The IBM 7485 Display Station terminal is mentioned in certain documentation, and may have been a variant of the 3101.
Non-detachable Beamspring Keyboards
Launched in 1973, the IBM 3604 Keyboard Display keyboards were part of the IBM 3600 Financial Communication System, a set of terminals and printers for bank tellers, and the networking equipment required to interface them with an IBM mainframe. The 3604 keyboard displays were the 3600's terminals, there were six models of which Models 1 - 4 featured beam spring keyboards (Models 5 and 6 used smaller keys which, at least in later production examples, used rubber dome switches). Model 1 was a compact unit which could be equipped with one of three keyboard options:
- A 30-key Numeric Keypad, which featured a 15-key numeric keypad, and another 15-key block whose functionality was determined by the system software.
- A Data Entry layout, which was based on the Numeric Keypad.
- A 45-key Extended Numeric Keypad, which added another 15-key programmable function block to the keyboard.
Models 2 - 4 were larger units which differed by screen size. There were two more keyboard options available in addition to the ones available for the Model 1:
- A 74-key Alphanumeric layout, which featured an alphanumeric keypad with the same physical alphanumeric keypad layout as that on the 3277 78-key terminals. To the right of that was a numeric keypad and a number of programmable function keys. It is perhaps interesting to note that if one takes this layout, removes the Reset and Enter keys, replaces the Return and Back Tab keys with an ISO-style return, replaces the Tab and Lock key with a single L-shaped key the result is quite similar to the physical key arrangement of the later IBM 5100.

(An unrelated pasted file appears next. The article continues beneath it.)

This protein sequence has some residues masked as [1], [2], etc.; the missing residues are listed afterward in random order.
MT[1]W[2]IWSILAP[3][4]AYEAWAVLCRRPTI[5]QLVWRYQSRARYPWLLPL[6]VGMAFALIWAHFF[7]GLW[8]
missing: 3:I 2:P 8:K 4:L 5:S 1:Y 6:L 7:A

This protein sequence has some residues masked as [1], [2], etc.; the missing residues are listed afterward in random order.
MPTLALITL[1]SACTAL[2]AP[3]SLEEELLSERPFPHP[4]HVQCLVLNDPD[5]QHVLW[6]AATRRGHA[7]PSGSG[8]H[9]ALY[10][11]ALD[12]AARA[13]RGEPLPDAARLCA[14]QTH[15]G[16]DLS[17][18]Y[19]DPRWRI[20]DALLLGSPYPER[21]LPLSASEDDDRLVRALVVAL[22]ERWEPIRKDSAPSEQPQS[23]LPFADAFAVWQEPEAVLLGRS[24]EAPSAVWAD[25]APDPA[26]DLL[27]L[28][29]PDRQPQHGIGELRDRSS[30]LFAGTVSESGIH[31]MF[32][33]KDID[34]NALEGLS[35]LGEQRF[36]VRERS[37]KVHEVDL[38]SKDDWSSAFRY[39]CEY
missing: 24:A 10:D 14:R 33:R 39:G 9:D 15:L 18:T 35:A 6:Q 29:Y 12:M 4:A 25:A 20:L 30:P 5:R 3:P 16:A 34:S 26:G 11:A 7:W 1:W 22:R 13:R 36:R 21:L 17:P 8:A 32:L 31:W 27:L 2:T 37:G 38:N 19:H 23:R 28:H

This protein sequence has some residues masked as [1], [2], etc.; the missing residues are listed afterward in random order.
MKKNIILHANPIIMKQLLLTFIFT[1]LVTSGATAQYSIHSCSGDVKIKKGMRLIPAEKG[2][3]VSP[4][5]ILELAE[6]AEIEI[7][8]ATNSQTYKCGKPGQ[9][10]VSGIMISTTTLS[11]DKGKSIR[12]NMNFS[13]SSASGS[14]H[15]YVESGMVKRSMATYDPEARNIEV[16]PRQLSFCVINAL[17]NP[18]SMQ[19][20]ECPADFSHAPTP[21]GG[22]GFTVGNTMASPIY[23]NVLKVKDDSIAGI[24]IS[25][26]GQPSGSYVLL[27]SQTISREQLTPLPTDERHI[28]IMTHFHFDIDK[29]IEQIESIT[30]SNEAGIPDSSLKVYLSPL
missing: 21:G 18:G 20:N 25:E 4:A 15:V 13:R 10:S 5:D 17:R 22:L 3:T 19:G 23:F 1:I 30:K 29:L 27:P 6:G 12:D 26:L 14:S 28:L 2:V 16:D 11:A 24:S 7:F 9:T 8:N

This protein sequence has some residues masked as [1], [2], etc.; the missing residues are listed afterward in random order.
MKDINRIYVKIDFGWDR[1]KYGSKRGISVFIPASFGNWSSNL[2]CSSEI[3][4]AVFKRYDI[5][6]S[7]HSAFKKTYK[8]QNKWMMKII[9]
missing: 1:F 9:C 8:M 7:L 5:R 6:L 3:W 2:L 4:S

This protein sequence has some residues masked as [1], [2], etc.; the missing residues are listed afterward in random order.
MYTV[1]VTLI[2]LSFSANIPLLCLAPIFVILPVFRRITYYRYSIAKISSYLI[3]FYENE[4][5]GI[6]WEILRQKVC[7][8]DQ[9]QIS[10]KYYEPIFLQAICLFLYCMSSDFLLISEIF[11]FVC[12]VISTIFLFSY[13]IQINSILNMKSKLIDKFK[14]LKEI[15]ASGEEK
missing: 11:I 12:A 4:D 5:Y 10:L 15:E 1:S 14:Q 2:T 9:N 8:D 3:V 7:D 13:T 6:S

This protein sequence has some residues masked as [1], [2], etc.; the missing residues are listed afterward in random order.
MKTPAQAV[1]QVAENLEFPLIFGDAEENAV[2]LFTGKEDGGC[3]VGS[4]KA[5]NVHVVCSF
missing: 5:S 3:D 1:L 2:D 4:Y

- A 94-key Extended Alphanumeric layout, which added an additional 20 programmable function keys to the standard Alphanumeric layout.
The 3604 was replaced by the IBM 4704 which was launched in 1982. The 4704's Model F keyboard options are somewhat similar to those of the 3604.
The IBM 3741 Data Station keyboard, and the related IBM 3742 (which was effectively two 3741s integrated into the one desk back-to-back) were released by IBM in 1973. They were designed as a more modern (by the standards of the time) alternative to a keypunch by storing data on 8" floppy disks instead of punching holes onto card. The keyboard was somewhat similar in layout to that of the IBM 029 keypunch.
The IBM 3767 Communications Terminal keyboard was a printer type terminal from IBM which featured an integrated Beam Spring keyboard.